The UK NHS has unveiled plans that promise to give every patient in the UK digital access to their GP records next year, and full access to every detail of doctor and hospital visits including drugs, reactions, and tests by the end of 2018.
“In just four years, every citizen will be able to access their health records at the click of a button, detailing every visit to the GP and hospital, every prescription, test results, and adverse reactions and allergies to drugs. Patients will also be able to record their preferences and thoughts alongside official medical notes”, reads a news release from NHS England.
Even the Personal Child Health Record – the red book carried between hospital appointments and health checkups by expectant parents and those with young children – will be digitised and available via mobile devices.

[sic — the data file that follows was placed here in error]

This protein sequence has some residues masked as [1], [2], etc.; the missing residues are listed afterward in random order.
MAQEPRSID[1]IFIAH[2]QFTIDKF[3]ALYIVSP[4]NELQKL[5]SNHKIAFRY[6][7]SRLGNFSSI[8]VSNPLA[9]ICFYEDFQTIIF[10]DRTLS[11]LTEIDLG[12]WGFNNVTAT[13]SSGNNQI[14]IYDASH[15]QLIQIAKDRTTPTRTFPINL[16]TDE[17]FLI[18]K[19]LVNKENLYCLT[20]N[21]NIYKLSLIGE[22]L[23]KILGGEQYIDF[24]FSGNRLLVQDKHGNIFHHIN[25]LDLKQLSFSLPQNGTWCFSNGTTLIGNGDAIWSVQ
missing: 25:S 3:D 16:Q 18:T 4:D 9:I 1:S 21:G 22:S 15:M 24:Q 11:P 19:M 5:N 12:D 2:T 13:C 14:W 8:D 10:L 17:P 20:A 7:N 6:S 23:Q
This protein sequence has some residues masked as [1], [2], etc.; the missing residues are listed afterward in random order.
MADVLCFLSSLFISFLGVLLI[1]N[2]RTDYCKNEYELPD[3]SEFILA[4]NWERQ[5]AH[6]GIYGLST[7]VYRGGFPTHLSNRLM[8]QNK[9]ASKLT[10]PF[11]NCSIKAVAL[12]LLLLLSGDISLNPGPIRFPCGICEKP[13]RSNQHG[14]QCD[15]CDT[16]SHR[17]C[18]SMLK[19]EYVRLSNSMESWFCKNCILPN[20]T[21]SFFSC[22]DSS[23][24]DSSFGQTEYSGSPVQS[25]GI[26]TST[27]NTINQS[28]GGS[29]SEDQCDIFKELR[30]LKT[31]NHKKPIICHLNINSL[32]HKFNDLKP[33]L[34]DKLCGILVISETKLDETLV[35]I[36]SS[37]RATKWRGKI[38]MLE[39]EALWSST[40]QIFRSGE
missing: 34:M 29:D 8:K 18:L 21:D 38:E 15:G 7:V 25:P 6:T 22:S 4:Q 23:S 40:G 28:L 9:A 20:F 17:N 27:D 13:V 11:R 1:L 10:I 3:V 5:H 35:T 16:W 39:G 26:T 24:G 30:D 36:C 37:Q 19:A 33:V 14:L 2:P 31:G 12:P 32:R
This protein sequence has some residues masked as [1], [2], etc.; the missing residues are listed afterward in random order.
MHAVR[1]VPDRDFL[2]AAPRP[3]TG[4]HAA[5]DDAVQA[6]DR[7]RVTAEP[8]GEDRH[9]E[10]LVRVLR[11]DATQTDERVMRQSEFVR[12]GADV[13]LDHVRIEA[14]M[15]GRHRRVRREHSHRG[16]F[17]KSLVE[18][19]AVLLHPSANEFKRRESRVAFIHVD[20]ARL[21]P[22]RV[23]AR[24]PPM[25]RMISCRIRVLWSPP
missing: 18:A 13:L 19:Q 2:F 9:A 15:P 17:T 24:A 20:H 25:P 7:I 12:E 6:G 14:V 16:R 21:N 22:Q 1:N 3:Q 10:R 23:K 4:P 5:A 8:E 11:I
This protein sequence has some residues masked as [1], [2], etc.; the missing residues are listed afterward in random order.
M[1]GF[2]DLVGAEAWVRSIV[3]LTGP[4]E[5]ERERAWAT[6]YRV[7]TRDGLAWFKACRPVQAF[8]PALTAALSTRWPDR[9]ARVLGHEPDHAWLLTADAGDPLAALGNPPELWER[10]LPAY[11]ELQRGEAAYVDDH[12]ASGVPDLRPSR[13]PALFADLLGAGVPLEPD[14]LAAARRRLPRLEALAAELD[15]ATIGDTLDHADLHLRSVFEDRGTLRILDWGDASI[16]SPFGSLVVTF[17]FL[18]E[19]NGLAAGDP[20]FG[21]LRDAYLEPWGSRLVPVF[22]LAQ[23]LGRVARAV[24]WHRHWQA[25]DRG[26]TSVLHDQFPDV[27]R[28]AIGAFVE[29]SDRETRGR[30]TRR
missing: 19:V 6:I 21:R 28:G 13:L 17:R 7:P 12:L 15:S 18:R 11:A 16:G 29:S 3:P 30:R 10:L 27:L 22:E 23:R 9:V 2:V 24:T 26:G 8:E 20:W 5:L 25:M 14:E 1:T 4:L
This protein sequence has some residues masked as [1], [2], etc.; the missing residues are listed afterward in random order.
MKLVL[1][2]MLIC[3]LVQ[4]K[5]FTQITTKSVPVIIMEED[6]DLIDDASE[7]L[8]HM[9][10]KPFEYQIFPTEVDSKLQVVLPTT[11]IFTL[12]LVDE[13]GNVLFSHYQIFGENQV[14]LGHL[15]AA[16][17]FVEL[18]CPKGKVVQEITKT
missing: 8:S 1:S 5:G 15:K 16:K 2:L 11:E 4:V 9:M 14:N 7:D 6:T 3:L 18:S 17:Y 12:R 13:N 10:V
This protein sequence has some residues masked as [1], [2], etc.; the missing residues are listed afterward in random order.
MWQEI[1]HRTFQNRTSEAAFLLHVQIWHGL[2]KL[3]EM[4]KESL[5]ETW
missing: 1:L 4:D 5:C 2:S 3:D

I am inspired by the vision laid out by the NHS – digital access to health records is something I have dreamed of for years and I believe this is a key legacy that will be left by the current generation of health innovators.
The most ambitious part of the vision is surely not the application of technology – providing digital access to health records has technically been a possibility for years – but rather, as with all innovation in healthcare, the greatest challenge will lie in the cultural change that will be required within the NHS. I am encouraged to see the NHS news release supported at the highest level by the Secretary of State for Health, Jeremy Hunt, who said that he wants the NHS to be “a world class showcase of what innovation can achieve”.
The key to this world class showcase of innovation will be for the NHS to put at least as much energy into winning the hearts and minds of the UK’s thousands of healthcare professionals and other health workers, as it does into technology implementation. The result, I believe, will be a better health system for all of us. I hope and pray it succeeds!